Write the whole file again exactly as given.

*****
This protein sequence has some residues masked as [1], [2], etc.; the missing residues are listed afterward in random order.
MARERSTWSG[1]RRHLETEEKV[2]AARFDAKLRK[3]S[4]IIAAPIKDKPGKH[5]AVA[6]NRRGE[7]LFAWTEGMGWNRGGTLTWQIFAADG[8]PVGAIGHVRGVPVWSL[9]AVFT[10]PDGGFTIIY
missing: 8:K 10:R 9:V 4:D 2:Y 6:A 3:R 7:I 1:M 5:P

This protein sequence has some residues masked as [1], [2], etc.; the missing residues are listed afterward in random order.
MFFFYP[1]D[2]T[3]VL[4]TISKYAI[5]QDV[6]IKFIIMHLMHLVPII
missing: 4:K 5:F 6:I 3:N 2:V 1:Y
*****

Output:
This protein sequence has some residues masked as [1], [2], etc.; the missing residues are listed afterward in random order.
MARERSTWSG[1]RRHLETEEKV[2]AARFDAKLRK[3]S[4]IIAAPIKDKPGKH[5]AVA[6]NRRGE[7]LFAWTEGMGWNRGGTLTWQIFAADG[8]PVGAIGHVRGVPVWSL[9]AVFT[10]PDGGFTIIY
missing: 8:K 10:R 9:V 4:D 2:Y 6:A 3:R 7:I 1:M 5:P

This protein sequence has some residues masked as [1], [2], etc.; the missing residues are listed afterward in random order.
MFFFYP[1]D[2]T[3]VL[4]TISKYAI[5]QDV[6]IKFIIMHLMHLVPII
missing: 4:K 5:F 6:I 3:N 2:V 1:Y